In any case, I immediately set up a new account. It is Trudy Harder Metzger, just like the last one.  {Edit: my old account is back. FB approved my ‘name correction’. If we are not already connected, you are welcome to connect there: Trudy Metzger} However, please be warned in advance that I will not have much time to be messaging, as I start school in September, and Messenger has a way of becoming a time-consuming exchange (which I otherwise enjoy) as the back-and-forth happens, compared to email which is more like letter-writing. So please use info@generationsunleashed.com for the next four years for requests, to share your stories, or when looking for resource recommendations. I am committed to reading all personal messages, though I may have a volunteer assist with responding to resource requests etc.

After starting Generations Unleashed, I decided not to send friend requests anymore, with maybe a dozen or two exceptions in 6 years. The work I do, I figure if people want to read that heavy content, they can send me friend requests. That’s still true. I don’t need a large following, and I rarely send out friend requests. I am happy to interact in meaningful relationships – including those who respectfully challenge me, and even those who hate/despise me, as long as they are don’t resort to being abusive.

But, when it comes to those who are manipulative, underhanded and don’t have the cajones to say to my face what they say behind my back… Ima be honest… I really feel no need to connect with two-faced people. Just not at all. The same goes for those with an agenda to destroy others, or dehumanize them. I hate sexual abuse. I despise the wickedness. I advocate for victims/survivors and will always stand in their corner no matter who I am up against. I will not protect the crime or the criminal. I support criminals facing the consequences for their crimes – at the hands of the law, as well as the social protections that must be put in place. But I will seek redemption of the individual. Every. Single. Time.  Even the worst of offenders needs someone to care for his/her soul, to visit him/her in prison, to hold him/her accountable, to lead him/her to healing and to ensure he/she never again is given opportunity to offend like that again. It is unconscionable to think we should simply forgive and forget, and it is dangerous to presume they won’t reoffend if left floundering without that relational accountability and support. Part of redemption is creating that community where they are accountable and where redemption is valued – which does not always look like redemption to the religious who demand ‘forgetting’ as part of it. That is my heart. Still. If that is a conversation you cannot handle, or engage respectfully in spite of differences, I am probably the wrong person to connect with, and I certainly am the wrong person to align with in ministry.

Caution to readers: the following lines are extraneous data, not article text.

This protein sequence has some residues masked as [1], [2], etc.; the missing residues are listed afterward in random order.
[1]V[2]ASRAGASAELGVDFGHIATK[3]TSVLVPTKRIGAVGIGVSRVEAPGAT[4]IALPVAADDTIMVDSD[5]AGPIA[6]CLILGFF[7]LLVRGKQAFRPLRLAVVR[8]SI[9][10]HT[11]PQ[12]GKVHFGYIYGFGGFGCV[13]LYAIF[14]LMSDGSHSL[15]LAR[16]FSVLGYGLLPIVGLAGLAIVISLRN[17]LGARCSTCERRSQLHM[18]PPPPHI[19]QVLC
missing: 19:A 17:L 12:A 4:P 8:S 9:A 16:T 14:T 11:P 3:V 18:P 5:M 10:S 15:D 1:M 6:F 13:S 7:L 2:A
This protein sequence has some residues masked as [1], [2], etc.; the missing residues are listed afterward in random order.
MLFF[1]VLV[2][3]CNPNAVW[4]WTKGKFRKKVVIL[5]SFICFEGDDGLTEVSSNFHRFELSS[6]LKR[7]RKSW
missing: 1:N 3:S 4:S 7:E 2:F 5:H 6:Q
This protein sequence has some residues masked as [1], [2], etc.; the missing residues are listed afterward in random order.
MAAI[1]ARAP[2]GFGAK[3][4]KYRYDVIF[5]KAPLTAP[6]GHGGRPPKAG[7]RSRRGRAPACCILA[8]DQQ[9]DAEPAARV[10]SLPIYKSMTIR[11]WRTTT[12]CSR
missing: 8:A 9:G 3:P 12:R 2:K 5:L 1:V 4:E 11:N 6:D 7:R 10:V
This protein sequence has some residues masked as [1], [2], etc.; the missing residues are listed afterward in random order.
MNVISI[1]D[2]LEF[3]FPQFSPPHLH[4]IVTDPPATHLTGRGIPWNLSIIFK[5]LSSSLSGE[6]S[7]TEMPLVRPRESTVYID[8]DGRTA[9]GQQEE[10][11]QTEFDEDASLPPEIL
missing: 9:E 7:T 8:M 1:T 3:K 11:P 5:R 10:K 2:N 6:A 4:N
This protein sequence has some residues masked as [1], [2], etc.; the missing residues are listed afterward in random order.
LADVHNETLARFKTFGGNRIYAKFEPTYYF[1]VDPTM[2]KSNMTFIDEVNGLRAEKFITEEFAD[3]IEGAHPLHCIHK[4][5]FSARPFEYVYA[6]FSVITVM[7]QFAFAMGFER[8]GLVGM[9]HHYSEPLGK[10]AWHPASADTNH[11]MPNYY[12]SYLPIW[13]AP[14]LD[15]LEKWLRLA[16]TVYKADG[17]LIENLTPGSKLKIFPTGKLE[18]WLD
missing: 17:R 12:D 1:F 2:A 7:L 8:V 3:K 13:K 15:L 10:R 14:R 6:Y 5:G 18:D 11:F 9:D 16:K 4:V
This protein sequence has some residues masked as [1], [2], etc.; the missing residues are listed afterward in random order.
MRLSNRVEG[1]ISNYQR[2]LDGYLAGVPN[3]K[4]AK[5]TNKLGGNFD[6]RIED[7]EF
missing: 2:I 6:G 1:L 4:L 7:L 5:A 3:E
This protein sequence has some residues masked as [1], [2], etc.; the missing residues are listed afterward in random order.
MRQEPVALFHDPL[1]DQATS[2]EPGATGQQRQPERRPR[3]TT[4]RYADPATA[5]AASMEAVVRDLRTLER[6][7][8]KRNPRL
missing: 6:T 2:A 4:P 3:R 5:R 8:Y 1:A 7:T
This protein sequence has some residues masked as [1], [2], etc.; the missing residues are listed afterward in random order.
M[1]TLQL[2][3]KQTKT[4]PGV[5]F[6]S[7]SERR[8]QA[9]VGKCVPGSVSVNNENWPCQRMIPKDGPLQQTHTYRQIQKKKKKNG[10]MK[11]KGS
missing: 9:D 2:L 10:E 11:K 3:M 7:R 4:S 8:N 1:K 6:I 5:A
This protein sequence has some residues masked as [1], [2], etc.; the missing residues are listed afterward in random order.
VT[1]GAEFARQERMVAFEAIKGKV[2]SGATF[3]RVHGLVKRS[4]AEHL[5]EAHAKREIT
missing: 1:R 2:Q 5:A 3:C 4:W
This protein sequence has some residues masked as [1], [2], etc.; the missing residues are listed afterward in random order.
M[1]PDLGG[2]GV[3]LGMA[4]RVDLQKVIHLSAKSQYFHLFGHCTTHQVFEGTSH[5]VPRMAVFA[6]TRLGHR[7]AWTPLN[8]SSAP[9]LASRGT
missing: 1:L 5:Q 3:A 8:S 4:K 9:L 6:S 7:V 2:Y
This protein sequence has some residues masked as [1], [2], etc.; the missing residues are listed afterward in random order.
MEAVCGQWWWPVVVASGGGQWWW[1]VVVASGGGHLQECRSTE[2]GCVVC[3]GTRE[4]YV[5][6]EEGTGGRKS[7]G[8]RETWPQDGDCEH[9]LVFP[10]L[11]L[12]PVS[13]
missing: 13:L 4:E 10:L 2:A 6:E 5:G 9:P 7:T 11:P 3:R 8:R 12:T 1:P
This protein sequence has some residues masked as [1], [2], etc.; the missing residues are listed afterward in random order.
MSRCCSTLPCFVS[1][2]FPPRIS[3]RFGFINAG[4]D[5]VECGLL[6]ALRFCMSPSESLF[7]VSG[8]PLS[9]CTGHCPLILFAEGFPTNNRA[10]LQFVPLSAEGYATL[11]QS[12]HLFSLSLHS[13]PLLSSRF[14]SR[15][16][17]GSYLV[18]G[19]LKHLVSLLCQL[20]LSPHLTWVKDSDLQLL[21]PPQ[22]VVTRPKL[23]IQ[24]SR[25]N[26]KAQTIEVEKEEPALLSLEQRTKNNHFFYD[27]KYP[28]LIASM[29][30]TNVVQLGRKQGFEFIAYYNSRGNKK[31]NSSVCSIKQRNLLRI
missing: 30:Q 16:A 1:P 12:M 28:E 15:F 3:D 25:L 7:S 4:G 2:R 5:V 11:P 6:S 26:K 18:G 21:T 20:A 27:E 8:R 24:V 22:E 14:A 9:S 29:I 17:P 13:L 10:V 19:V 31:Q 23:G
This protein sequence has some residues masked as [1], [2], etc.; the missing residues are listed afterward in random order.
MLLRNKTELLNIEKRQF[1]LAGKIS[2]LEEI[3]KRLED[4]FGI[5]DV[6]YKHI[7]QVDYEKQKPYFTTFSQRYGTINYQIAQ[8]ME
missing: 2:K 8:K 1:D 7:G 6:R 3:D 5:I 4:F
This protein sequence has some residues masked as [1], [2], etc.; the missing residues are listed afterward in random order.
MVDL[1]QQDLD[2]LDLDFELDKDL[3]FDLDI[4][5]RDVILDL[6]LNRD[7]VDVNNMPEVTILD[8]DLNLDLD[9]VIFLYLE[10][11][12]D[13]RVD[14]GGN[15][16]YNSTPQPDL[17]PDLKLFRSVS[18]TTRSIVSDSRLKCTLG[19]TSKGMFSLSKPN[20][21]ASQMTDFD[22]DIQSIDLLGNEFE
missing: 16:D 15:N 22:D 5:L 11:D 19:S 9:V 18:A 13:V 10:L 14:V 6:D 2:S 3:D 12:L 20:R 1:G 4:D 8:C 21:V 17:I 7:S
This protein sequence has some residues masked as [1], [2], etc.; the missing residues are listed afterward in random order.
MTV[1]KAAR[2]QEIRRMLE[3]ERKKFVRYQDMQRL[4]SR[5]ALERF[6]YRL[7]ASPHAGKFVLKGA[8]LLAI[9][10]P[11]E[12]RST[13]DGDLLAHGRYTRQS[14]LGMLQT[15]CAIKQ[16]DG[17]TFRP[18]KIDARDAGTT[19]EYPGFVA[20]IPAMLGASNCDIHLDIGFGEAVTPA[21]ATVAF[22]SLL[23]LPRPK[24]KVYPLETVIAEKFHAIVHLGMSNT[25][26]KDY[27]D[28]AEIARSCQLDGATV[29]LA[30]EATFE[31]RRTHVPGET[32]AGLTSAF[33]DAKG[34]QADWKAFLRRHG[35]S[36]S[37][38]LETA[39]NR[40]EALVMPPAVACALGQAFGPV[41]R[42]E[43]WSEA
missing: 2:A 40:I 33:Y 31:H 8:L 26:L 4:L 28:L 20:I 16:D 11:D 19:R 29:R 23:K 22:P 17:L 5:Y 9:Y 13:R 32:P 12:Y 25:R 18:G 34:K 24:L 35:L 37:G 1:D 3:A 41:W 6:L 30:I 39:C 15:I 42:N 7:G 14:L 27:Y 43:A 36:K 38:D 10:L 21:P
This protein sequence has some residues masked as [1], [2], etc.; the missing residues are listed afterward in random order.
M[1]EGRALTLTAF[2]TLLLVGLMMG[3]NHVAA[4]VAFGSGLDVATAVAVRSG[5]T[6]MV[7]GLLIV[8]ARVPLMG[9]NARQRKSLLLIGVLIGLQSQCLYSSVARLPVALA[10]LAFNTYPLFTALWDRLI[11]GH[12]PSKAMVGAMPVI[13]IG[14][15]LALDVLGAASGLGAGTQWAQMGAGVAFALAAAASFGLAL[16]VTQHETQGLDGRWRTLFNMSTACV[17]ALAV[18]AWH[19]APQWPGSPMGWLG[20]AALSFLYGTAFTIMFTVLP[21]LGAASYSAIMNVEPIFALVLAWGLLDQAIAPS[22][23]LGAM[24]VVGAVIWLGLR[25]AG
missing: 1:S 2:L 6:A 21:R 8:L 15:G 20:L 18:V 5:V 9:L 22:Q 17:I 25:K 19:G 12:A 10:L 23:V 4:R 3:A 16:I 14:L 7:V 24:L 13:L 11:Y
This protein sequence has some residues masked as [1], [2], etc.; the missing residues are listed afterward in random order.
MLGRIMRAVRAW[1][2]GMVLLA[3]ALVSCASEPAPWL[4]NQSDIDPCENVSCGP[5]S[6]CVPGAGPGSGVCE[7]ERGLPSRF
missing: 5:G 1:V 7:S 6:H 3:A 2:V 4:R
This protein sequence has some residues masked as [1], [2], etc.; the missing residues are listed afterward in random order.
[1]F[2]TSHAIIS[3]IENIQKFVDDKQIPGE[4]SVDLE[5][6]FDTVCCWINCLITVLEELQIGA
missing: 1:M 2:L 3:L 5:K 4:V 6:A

That all said, if you want to stay connected via FB, and fall in any category except that two-faced, manipulative one, feel free to connect again. (And if you be petty enough to report a friend’s name change that offends you, without a conversation… Well, I’ll leave it at that.)

I value diverse relationships, but also expect I will post infrequently with university starting in a matter of two weeks, and don’t foresee having time for social media much.  I am told the process of doing a PhD is intense, and either makes you or breaks you, so I am preparing for something far more all-consuming than the Masters degree of the past two years. I’ve heard it’s a bit like hibernating. You go underground for weeks at a time, come up for sunshine, air, food and water, and then disappear again. Since my research focus is hopefully going to be about meeting with victims/survivors and others involved in crime among religious groups, I know it won’t be quite that bad, but nonetheless, it will be intense.

And the reward? I emerge on the other side with the title Dr. Gertruda Metzger. One might almost argue it is a punishment, a name like. But that’s my name. At least I thought it was, until I recently looked at my birth certificate only to discover otherwise. I was named in High German – Getruda, and then registered in Spanish, but using the High German spelling rather than the Spanish one of Gertruda, and then spent my whole life being called ‘Trutje’ in German, and ‘Trudy’ in English. I like both Trutje and Trudy. So Dr. Trudy Metzger would have been nice. All these years I have told people I was formally registered as Gertruda Harder, and now I find out ….

As it stands, I will love the next four years of study and search, only to become Dr. Getruda Metzger, but with Dr. Gertruda on the formal documents, because that is how I am registered in Canada.

As if hitting mid-life and starting menopause isn’t enough…

I think I’m going to buy a motorbike and do this midlife thing right. And maybe formally change my name.

On that happy note, I wish you all many blessings!

Love,
~ T ~

© Trudy Metzger 2018